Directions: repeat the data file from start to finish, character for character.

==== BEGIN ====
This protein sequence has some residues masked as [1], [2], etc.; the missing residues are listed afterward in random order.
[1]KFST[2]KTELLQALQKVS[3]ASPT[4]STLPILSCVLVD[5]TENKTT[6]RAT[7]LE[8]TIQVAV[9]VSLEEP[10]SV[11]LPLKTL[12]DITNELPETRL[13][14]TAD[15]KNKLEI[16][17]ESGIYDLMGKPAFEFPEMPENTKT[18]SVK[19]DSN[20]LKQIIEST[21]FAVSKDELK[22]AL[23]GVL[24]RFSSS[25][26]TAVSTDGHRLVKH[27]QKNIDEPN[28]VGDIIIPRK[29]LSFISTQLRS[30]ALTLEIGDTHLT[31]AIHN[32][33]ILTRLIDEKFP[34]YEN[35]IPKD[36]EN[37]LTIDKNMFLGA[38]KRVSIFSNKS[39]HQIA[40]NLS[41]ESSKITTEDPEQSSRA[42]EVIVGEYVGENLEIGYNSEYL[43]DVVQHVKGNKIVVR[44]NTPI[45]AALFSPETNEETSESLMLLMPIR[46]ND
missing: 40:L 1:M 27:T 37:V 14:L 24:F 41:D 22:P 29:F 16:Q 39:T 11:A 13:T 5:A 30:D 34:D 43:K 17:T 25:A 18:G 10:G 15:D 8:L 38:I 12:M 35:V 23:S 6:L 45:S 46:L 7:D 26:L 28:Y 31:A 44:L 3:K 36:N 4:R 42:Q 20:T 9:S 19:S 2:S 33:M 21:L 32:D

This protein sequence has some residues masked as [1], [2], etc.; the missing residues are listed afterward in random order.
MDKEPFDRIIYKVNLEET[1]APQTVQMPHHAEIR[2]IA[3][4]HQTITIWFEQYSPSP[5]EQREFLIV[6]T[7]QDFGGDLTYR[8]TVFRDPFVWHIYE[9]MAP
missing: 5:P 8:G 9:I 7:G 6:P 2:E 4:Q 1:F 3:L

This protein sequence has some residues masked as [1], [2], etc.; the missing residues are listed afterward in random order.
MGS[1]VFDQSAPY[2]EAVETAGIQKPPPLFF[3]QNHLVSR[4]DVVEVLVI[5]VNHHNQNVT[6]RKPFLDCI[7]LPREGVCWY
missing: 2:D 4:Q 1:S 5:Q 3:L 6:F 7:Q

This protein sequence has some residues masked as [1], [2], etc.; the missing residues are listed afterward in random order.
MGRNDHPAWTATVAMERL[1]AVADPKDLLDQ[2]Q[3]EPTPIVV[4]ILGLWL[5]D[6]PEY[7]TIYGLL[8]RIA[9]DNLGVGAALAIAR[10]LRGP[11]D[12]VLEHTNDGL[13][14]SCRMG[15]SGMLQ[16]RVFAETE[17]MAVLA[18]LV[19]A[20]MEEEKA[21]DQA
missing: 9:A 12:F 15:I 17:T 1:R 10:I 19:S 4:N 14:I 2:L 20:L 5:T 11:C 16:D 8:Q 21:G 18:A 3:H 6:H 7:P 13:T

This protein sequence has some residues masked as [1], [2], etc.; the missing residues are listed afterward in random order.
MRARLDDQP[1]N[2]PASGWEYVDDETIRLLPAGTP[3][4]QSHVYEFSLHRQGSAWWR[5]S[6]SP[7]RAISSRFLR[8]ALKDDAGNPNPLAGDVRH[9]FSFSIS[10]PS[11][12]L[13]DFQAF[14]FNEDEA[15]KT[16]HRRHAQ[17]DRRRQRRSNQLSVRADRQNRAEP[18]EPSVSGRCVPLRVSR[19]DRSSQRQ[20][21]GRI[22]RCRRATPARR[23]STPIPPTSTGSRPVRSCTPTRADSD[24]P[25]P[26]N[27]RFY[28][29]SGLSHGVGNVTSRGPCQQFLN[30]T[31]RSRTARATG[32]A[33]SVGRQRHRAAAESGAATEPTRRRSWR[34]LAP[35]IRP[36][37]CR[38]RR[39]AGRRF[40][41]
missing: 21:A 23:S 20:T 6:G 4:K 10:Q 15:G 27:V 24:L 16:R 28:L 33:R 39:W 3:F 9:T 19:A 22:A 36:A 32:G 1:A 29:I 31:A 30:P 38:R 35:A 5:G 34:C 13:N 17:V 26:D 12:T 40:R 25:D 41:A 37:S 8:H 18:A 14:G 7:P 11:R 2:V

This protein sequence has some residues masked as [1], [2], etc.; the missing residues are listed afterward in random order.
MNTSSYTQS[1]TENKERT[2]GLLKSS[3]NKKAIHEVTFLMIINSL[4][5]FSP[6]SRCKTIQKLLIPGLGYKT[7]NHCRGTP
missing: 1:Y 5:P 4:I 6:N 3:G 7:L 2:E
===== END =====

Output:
This protein sequence has some residues masked as [1], [2], etc.; the missing residues are listed afterward in random order.
[1]KFST[2]KTELLQALQKVS[3]ASPT[4]STLPILSCVLVD[5]TENKTT[6]RAT[7]LE[8]TIQVAV[9]VSLEEP[10]SV[11]LPLKTL[12]DITNELPETRL[13][14]TAD[15]KNKLEI[16][17]ESGIYDLMGKPAFEFPEMPENTKT[18]SVK[19]DSN[20]LKQIIEST[21]FAVSKDELK[22]AL[23]GVL[24]RFSSS[25][26]TAVSTDGHRLVKH[27]QKNIDEPN[28]VGDIIIPRK[29]LSFISTQLRS[30]ALTLEIGDTHLT[31]AIHN[32][33]ILTRLIDEKFP[34]YEN[35]IPKD[36]EN[37]LTIDKNMFLGA[38]KRVSIFSNKS[39]HQIA[40]NLS[41]ESSKITTEDPEQSSRA[42]EVIVGEYVGENLEIGYNSEYL[43]DVVQHVKGNKIVVR[44]NTPI[45]AALFSPETNEETSESLMLLMPIR[46]ND
missing: 40:L 1:M 27:T 37:V 14:L 24:F 41:D 22:P 29:F 16:Q 39:T 11:A 13:T 5:A 30:D 34:D 43:K 17:T 25:A 18:G 10:G 15:D 8:L 38:I 12:M 35:V 23:S 6:L 45:S 46:L 7:D 26:L 28:Y 31:A 44:L 3:K 36:N 4:R 42:Q 20:T 9:S 19:S 2:S 33:M 21:L 32:D

This protein sequence has some residues masked as [1], [2], etc.; the missing residues are listed afterward in random order.
MDKEPFDRIIYKVNLEET[1]APQTVQMPHHAEIR[2]IA[3][4]HQTITIWFEQYSPSP[5]EQREFLIV[6]T[7]QDFGGDLTYR[8]TVFRDPFVWHIYE[9]MAP
missing: 5:P 8:G 9:I 7:G 6:P 2:E 4:Q 1:F 3:L

This protein sequence has some residues masked as [1], [2], etc.; the missing residues are listed afterward in random order.
MGS[1]VFDQSAPY[2]EAVETAGIQKPPPLFF[3]QNHLVSR[4]DVVEVLVI[5]VNHHNQNVT[6]RKPFLDCI[7]LPREGVCWY
missing: 2:D 4:Q 1:S 5:Q 3:L 6:F 7:Q

This protein sequence has some residues masked as [1], [2], etc.; the missing residues are listed afterward in random order.
MGRNDHPAWTATVAMERL[1]AVADPKDLLDQ[2]Q[3]EPTPIVV[4]ILGLWL[5]D[6]PEY[7]TIYGLL[8]RIA[9]DNLGVGAALAIAR[10]LRGP[11]D[12]VLEHTNDGL[13][14]SCRMG[15]SGMLQ[16]RVFAETE[17]MAVLA[18]LV[19]A[20]MEEEKA[21]DQA
missing: 9:A 12:F 15:I 17:T 1:R 10:I 19:S 4:N 14:I 2:L 20:L 5:T 11:C 16:D 8:Q 21:G 18:A 3:H 6:H 7:P 13:T

This protein sequence has some residues masked as [1], [2], etc.; the missing residues are listed afterward in random order.
MRARLDDQP[1]N[2]PASGWEYVDDETIRLLPAGTP[3][4]QSHVYEFSLHRQGSAWWR[5]S[6]SP[7]RAISSRFLR[8]ALKDDAGNPNPLAGDVRH[9]FSFSIS[10]PS[11][12]L[13]DFQAF[14]FNEDEA[15]KT[16]HRRHAQ[17]DRRRQRRSNQLSVRADRQNRAEP[18]EPSVSGRCVPLRVSR[19]DRSSQRQ[20][21]GRI[22]RCRRATPARR[23]STPIPPTSTGSRPVRSCTPTRADSD[24]P[25]P[26]N[27]RFY[28][29]SGLSHGVGNVTSRGPCQQFLN[30]T[31]RSRTARATG[32]A[33]SVGRQRHRAAAESGAATEPTRRRSWR[34]LAP[35]IRP[36][37]CR[38]RR[39]AGRRF[40][41]
missing: 21:A 23:S 20:T 6:G 4:K 10:Q 15:G 27:V 24:L 16:R 28:L 33:R 39:W 3:F 9:T 19:A 22:A 36:A 32:G 1:A 29:I 31:A 30:P 38:R 35:A 5:G 34:C 13:N 17:V 26:D 12:T 40:R 25:D 41:A 37:S 8:H 18:A 14:G 7:P 11:R 2:V

This protein sequence has some residues masked as [1], [2], etc.; the missing residues are listed afterward in random order.
MNTSSYTQS[1]TENKERT[2]GLLKSS[3]NKKAIHEVTFLMIINSL[4][5]FSP[6]SRCKTIQKLLIPGLGYKT[7]NHCRGTP
missing: 1:Y 5:P 4:I 6:N 3:G 7:L 2:E